We can set some design goals for speed, acceleration and so forth. Speed is of primary importance. A design goal of a top speed of say 100 MPH sets a speed range requirement. Taking clues from current cars I set the lowest speed to be 5 MPH. That is what several cars I have checked, having automatic transmissions, do at an idle. Below that breaking is required. 5 MPH to 100 MPH is a 20:1 speed range. Requiring a 400:1 torque range. A 8000:1 power range.

Getting good efficiency over such a huge power range is complicated. I think it can be done and would have a completive MPG rating. But there are some trade offs in the design that need investigating. An example would be number of cylinders. More cylinders would allow shorter cutoff at low speed and starting. Working with a specific displacement requirement for the speed and acceleration performance goals. More cylinders equals smaller displacements per cylinder and a higher surface area to volume ratio. We get low speed efficiency gains from shorter cutoff and potentially higher heat loss from more surface area. We can counter heat loss with surface coatings to some extent at a cost$. There is no quantitative data available that can answer how many cylinders is best.

In an automobile we are interested in MPG. Fuel use is proportional to power/efficiency. Power being proportional to the speed cubed makes MPG proportional to efficiency/speed^3. Efficiency at normal cursing speed is more important then at minim speed. It’s even a bit more complicated because the cubed rule applies to turbulent flow wind resistance. At low speeds laminar flow would apply and be a square rule. The speed at which turbulent flow applies or laminar flow applies is very dependent on body design.

Super-heat also effects power range when throttling. Increased super-heat generally means more pressure drop during expansion for a given expansion. Your efficient range of throttling is from max inlet pressure to the point where over expansion occurs. It is the end of expansion pressure and exhaust pressure that sets the efficient throttling range. Dropping the end of expansion pressure decreases the throttling range or goes into over expansion at the low end.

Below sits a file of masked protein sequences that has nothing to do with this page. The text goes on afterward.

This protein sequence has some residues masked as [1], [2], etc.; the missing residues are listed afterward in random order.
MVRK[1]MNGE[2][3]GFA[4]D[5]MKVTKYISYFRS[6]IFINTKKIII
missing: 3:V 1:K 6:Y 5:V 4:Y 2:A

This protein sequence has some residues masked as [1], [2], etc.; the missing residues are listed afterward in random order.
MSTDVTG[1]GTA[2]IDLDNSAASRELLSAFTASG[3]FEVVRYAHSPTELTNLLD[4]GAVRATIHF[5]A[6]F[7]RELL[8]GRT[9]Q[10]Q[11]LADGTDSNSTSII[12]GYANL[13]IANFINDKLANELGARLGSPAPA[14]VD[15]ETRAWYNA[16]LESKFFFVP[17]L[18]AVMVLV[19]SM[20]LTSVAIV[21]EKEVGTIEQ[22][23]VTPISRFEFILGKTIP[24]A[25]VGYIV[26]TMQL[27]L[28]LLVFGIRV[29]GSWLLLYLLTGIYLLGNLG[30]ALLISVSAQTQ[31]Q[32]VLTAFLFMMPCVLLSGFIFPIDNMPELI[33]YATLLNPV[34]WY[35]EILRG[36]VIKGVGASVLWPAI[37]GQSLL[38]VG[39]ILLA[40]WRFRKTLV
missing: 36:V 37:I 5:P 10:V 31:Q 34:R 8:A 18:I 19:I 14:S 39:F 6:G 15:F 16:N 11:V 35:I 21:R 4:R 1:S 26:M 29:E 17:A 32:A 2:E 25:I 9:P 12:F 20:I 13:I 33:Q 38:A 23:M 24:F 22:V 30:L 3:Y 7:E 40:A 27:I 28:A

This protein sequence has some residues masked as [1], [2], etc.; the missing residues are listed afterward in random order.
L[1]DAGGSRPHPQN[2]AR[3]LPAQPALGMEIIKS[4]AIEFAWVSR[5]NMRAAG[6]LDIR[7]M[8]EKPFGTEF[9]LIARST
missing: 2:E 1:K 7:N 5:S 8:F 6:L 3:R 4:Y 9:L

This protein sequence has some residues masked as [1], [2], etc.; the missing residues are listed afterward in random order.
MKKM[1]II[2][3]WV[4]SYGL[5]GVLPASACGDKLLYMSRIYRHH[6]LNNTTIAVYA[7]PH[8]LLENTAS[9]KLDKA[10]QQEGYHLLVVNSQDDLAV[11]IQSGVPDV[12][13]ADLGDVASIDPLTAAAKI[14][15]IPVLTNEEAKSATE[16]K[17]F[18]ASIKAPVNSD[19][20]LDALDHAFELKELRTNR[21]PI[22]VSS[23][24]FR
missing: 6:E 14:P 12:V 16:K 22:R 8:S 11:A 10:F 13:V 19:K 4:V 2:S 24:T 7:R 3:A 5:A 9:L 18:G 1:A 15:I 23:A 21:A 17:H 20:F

At any rate I think you get what I was saying about super heat. It’s one parameter of many that must all fit together. You can have to much or to little of any one thing. I think you need to design the engine for the vehicle and its intended use.

Re: Williams ws. Rankin
September 28, 2006 03:44PM
H Andy
I can't agree with you more. This is what I was talking about a power band. A long stroke slow speed engine has none. We are throttling with cutoff. At low speed there is a small engine, at high it is large through RPM. Six cyl was the choice to minimize cutoff. Vary clearance with RPM, constant temp and preasure.
Supercritical allows for a small valve because of short cutoff. Every thing gets smaller.
Re: Williams ws. Rankin
September 28, 2006 04:38PM
Hi Harry

That's not exactly what I had in mind. But it works. Maybe? But I still doubt high RPM to work all that well. Havn't seen anything that proves the torque dropoff above 1000 RPM, seen in every piston steam engines dyno run published, to be any different in reciently developed high RPM engines. Jay Carter's engine or yours. I hope you have solved that problem. How about a dyno run?

Re: Williams ws. Rankin
September 28, 2006 05:10PM
HI Andy,
At a constant cutoff the torque on a steam engine is different than an IC engine. The torque climbs to about 3600 then drops one to one hp at 5250.
On a short cutoff the torque is constant where it is hp equal at 5250. Long cutoff low preasure engines have tremendous valve velosities and a preasure drop on the piston at the long cutoffs. Jay carters engine ran at 5000 Rpm at 2000 psi and at 40cu in was about 90 hp. An exellent performance for the day. He also belives in high RPM. All engines drop to hp and torque equal at 5250.